I’m glad you like my mermaids, as a lot of people don’t seem to understand or appreciate them. Because they are not really mermaids, they are my birth family, with scales and gills attached. You see, in Ireland confessional poetry of the kind often written in America is really a no-go, as we are so hugely and deeply related to and networked with each other on this tiny island, and so madly curious about each other. So I take Emily Dickinson’s dictum to heart: “Tell the whole truth, but tell it slant.” Also by changing everyone into merfolk, I can perhaps reach at a truth that goes deeper than just something depending on the significant details of my own life. This is what poetry has always done for me. In doing so, it has helped me from going mad.

Only now, as I recover from my husband’s death, do I realize that a lot of this madness is still within and around me, and that only by writing can I still keep myself sane. And the folklore material, which I am convinced is a projection outwards of our collective paysage intérieure, is the perfect “objective correlative.” To express many things. Including trauma.

Many of your poems feature islands, either specific ones like the Blaskets (or Ireland of course) or unnamed, mythical islands. Is there a place or landscape you find more inspiring to write about? Where do you most like to write?

The fact that many of my poems feature islands, well, that has of course a lot to do to the place I was exiled to at age 5. The parish of Ventry, with the Blaskets just around the corner, and a view out at sea to the Scellig Rocks (about to be made famous worldwide by their use as a background in the next Star Wars). I wrote a series of poems called “Imramm” when I was dreaming a lot of islands. I think, retrospectively, that it was about a part of my personality that had been cut off, like an island, and that was emerging from the subconscious and becoming part of my main personality. I find walking Ventry strand a marvellous aid to writing poems, or rather getting the main action of the poem going. I finish it off then later, in the quiet shelter of my tiny little southwest-facing room in Dublin. And I mean tiny—six feet by eight feet. I am very loath to leave it, and will refuse to move anywhere else until I get a suitable substitute.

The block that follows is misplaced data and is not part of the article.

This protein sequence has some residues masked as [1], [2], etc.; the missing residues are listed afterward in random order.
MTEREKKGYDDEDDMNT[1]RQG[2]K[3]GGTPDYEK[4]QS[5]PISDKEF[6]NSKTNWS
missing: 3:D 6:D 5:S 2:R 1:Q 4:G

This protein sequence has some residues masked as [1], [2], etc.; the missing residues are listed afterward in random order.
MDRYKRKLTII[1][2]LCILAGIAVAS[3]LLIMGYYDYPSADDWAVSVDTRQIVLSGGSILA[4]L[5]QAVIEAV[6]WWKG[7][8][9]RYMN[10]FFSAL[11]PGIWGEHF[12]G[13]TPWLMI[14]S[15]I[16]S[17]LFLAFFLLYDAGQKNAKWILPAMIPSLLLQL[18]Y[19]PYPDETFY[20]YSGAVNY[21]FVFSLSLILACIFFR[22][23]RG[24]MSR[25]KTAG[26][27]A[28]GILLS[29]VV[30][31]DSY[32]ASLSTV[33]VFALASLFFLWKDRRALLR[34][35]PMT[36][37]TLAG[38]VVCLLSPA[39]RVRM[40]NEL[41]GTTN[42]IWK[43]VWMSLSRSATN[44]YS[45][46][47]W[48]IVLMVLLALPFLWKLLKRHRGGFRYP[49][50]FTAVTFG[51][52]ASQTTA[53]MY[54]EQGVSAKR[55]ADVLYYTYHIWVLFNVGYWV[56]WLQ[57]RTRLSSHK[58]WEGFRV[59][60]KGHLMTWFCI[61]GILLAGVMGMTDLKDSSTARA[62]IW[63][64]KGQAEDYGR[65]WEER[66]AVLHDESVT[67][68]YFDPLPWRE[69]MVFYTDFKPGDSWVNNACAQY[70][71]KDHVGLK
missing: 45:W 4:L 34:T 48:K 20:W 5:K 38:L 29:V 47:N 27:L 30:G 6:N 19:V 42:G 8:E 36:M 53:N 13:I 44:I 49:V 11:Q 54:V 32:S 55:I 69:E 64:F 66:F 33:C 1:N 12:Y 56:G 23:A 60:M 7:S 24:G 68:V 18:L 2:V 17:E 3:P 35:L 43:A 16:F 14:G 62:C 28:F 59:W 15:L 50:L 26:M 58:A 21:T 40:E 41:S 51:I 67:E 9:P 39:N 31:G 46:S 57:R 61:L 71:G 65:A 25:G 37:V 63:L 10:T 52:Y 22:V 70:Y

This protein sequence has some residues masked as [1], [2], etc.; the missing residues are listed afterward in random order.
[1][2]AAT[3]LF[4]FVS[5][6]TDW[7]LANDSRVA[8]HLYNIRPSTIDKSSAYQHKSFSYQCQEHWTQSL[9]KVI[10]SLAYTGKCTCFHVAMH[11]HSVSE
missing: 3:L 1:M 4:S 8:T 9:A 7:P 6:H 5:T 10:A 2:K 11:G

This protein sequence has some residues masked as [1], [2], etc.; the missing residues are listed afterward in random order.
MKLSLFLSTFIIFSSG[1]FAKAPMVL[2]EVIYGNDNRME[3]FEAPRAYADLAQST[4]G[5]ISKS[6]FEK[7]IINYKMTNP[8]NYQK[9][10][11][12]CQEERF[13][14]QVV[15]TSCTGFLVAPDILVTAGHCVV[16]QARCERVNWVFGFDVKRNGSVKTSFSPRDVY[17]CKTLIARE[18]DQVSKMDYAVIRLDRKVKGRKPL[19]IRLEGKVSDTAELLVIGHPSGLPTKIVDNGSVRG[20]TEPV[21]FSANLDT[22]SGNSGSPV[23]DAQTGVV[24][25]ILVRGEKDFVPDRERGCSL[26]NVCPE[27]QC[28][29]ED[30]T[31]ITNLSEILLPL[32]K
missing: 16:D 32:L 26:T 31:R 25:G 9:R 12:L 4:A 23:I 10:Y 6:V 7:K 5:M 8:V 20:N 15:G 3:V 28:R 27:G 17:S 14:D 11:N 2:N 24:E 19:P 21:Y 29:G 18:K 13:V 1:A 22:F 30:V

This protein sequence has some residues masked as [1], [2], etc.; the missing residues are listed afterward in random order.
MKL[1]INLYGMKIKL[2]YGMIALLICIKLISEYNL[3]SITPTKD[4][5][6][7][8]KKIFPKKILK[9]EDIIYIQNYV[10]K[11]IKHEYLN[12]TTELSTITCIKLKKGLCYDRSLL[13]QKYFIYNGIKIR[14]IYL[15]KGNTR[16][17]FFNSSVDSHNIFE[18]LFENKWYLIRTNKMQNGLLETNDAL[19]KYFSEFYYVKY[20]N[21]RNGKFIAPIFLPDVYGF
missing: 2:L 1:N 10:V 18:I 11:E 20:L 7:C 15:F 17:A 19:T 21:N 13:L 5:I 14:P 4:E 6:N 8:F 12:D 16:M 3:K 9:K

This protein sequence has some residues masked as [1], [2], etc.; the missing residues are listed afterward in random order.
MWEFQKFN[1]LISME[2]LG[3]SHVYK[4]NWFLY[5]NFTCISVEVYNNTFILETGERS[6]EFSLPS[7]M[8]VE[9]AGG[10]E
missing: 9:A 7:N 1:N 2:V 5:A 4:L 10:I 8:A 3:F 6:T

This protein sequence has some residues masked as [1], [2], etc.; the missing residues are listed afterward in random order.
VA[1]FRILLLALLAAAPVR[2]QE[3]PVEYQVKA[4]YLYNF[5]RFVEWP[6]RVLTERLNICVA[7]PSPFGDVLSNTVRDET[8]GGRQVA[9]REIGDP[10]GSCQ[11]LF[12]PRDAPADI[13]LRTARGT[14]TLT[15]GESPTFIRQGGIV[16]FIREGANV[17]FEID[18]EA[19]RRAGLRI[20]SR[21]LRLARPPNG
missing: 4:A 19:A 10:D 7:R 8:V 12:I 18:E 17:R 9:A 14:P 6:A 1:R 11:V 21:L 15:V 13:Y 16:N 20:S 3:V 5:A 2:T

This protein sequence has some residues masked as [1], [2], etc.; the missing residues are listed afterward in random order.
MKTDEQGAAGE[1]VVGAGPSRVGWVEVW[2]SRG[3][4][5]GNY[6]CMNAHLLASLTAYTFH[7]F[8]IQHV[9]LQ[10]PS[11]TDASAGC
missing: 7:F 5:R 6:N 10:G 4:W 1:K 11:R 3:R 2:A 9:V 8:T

Do you have a favorite fairy tale or folk tale? If so, which one and why?

Yes, it is known in Irish as either “An Gadharaín Bán” (“The Little White Dog”) or “An Gabairin Bán” (“The Little White Goat”). There are a few versions of it in the Department of Folklore material. There is a version from Peig Sayers which I love, but my all-time favourite version is a version by Máire Ruiséal, also known as Cú an Tobair. Actually I found out that it is from a book of Norwegian stories translated into English sometime in the mid-19th century, where it is about a white bear. Of course, there are no bears in Ireland, so the story was naturalized as being about a different animal. P.J. Lynch has illustrated a version of it as East O’ the Sun and West O’ the Moon, which I managed to pick up one time for my kids in America. It is a modern version of the Amor and Psyche story and a wonderful girl’s quest story. It is interesting that it is the story picked by Éilís Ní Dhuibhne for inclusion in the women’s volumes of The Field Day Anthology of Irish Literature. The versions Peig and Máire tell are basically the same but the telling is so different—Peig’s is wonderfully baroque, with all sorts of curlicues and digressions, while Máire’s is very straight, with the wonderful interpolation to [story collector] Joe Daly, who was using the edeophone with her. “Bhi clann an ri amuigh ar an…a Joe, an féidir liom an focal Bearla a úsáid? The children of the king were playing out in the…Joe, can I use the English word? I can, alright then, Bhi clann an ri amuigh ar an bpiazza.

I also love the different versions that exist of “The Handless Maiden,” a version of which I used as the introduction to my first book, An Dealg Droighinn. The dealg droighinn is the equivalent of the blackthorn thorn that the maiden has to pull out of her brother’s leg, even though he has cut off her hands. I intuitively knew that that was the story of my life. Also, the various versions of the [fairy tale about the] man who unwittingly sells his daughter to the devil, including the well-known one of “Beauty and the Beast.”

There are a whole lot of them but somehow I don’t need them as absolutely totally as I used to. I’ve worked out a lot of my obsessions in my poetry, and so they no longer come back to haunt me.